It all began in Denmark in 2007, when the forward thinking Danish Sailing Association (Dansk Sejlunion - DSU) realized the importance of increasing sailing participation in their country. They put together a national training programme that could easily be run by parents or coaches and that was club based. They realized that there was really only one junior class offering a route into sailing and that an alternative was desirable. After examining all the options, the DSU selected the RS Feva because it is a two person boat (many children prefer to sail this way because they find it sociable and fun), it is modern, exciting to sail and has a strong rotomoulded construction making it ideal for club fleet use. The Feva aims to give a fresh image of sailing to a new generation of sailors.
The DSU negotiated an advantageous price for Fevas with a contribution from a sponsor Torm shipping, and promoted the scheme to Danish sailing clubs. The clubs were clearly eager for a nationally co-ordinated plan to build because they adopted the programme quickly - with all 100 boats available under the first stage of the plan ordered from RS within a few weeks.
The programme proved very successful in Denmark and two years later in 2009 the Norwegian Sailing Federation organized a similar scheme, assisted by sponsorship from Havfonn, a financial company owned by sailing enthusiast Morten Bergersen. The Norwegian programme enabled seventy five Fevas to be purchased by clubs, with a training programme implemented by the federation.
Meanwhile in Denmark, the scheme had created so much demand that the DSU and the clubs were keen to expand it. The second phase in 2009 saw 200 RS Tera dinghies purchased by clubs as well as another 50 Fevas. They say that many clubs are now running new junior sailing schemes, new clubs have become involved and junior sailing is increasing.
In the summer of 2009 the Dutch were the first country to prove that you don't have to have a sponsor to make it happen. They organised a scheme that also gave clubs nationwide the opportunity to purchase RS Fevas at preferential prices in cooperation with RS and their local dealer and around 60 Fevas were snapped up by Dutch clubs before the end of the year.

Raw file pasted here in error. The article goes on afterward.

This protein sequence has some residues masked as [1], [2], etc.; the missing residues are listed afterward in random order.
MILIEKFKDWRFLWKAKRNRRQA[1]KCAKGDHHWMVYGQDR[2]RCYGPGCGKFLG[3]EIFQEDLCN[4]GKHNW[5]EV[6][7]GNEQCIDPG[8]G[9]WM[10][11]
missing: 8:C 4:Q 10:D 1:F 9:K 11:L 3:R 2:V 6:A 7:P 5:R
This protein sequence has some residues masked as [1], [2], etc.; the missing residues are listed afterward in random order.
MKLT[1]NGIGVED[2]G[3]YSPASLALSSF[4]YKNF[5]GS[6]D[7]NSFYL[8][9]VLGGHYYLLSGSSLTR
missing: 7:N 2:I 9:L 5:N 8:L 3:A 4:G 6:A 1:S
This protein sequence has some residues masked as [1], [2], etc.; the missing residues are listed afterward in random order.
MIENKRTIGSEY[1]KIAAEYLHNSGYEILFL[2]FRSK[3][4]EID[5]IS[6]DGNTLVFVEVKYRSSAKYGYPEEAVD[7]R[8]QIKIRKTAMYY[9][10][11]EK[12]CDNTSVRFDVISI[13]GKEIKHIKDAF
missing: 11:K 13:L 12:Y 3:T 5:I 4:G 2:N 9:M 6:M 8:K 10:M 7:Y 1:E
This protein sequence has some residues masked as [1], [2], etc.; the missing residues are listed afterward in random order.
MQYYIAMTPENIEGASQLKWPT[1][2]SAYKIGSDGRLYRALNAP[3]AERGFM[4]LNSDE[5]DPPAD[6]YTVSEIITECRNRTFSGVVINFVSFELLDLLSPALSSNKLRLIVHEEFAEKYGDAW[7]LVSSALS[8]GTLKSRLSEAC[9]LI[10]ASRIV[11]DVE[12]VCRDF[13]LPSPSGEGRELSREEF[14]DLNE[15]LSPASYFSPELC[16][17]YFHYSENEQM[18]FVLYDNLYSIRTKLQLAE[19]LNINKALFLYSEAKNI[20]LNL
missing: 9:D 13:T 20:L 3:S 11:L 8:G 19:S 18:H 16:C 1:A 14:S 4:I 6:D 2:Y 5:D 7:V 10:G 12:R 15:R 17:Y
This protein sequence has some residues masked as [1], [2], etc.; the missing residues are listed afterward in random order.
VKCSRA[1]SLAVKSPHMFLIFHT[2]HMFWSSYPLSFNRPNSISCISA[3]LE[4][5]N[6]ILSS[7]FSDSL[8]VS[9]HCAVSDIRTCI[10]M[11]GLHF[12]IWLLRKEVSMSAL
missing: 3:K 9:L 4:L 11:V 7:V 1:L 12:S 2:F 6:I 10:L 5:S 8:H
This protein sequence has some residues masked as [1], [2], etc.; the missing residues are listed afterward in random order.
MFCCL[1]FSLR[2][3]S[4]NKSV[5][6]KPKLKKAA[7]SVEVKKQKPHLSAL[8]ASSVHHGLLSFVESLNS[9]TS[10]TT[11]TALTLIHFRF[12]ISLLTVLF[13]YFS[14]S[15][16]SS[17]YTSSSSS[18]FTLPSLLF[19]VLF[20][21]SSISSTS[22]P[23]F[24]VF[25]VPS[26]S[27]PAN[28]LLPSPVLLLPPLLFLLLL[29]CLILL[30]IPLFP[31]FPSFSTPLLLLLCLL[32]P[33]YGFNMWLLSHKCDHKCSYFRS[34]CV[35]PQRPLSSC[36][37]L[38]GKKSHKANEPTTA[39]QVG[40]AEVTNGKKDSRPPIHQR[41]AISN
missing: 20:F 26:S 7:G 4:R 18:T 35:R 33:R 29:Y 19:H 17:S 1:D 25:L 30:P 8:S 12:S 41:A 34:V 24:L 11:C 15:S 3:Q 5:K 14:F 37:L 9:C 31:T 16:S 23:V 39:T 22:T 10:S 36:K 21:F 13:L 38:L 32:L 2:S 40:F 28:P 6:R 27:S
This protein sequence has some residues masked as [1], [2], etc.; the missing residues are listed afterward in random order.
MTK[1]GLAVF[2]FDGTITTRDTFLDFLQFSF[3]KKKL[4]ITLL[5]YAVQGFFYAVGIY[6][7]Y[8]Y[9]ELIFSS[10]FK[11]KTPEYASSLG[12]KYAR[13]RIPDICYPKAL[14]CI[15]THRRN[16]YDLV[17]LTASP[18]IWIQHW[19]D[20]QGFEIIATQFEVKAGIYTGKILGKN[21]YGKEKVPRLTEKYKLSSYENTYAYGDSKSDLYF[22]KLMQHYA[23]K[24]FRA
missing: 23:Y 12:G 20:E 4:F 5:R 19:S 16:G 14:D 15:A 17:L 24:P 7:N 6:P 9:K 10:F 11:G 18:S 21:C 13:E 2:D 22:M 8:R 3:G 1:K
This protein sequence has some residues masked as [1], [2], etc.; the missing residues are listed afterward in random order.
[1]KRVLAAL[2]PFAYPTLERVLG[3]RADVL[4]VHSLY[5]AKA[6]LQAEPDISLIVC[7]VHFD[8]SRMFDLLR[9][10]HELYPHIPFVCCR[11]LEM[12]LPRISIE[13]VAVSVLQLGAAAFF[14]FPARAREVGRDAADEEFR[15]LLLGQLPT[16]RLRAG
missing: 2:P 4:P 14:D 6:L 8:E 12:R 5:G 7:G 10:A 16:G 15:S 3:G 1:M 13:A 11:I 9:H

The RS Feva class has taken off internationally - it has been the world's biggest selling two person sailboat for the last five years. It looks and feels like a mini skiff, with an asymmetric spinnaker and modern design throughout. Already an ISAF International Class, the next RS Feva World Championship takes place in France this July where over 150 boats are expected. The Feva looks set to play a very big part in expanding junior sailing the coming years.
While Belgium has just become the latest country to adopt the Feva for a programme aimed at building sailing participation from grass roots level upwards, a number of other nations are also currently making plans.
RS now have a significant amount of experience at helping to put these kind of programmes together, from funding through promotion, distribution and branding to training schemes - they are, of course, keen to help any organizations who would like to find out more about implementing plans to build sailing participation. You can find out more about RS Sailing via their Connect to Sailing page or at www.RSsailing.com.
Connect to Sailing
RS Sailing is one of the official partners of Connect to Sailing, the global initiative led by ISAF in partnership with sailing industry to increase participation in sailing. To find out more about the Connect to Sailing initiative and the Connect to Sailing Partners, visit www.sailing.org/connecttosailing.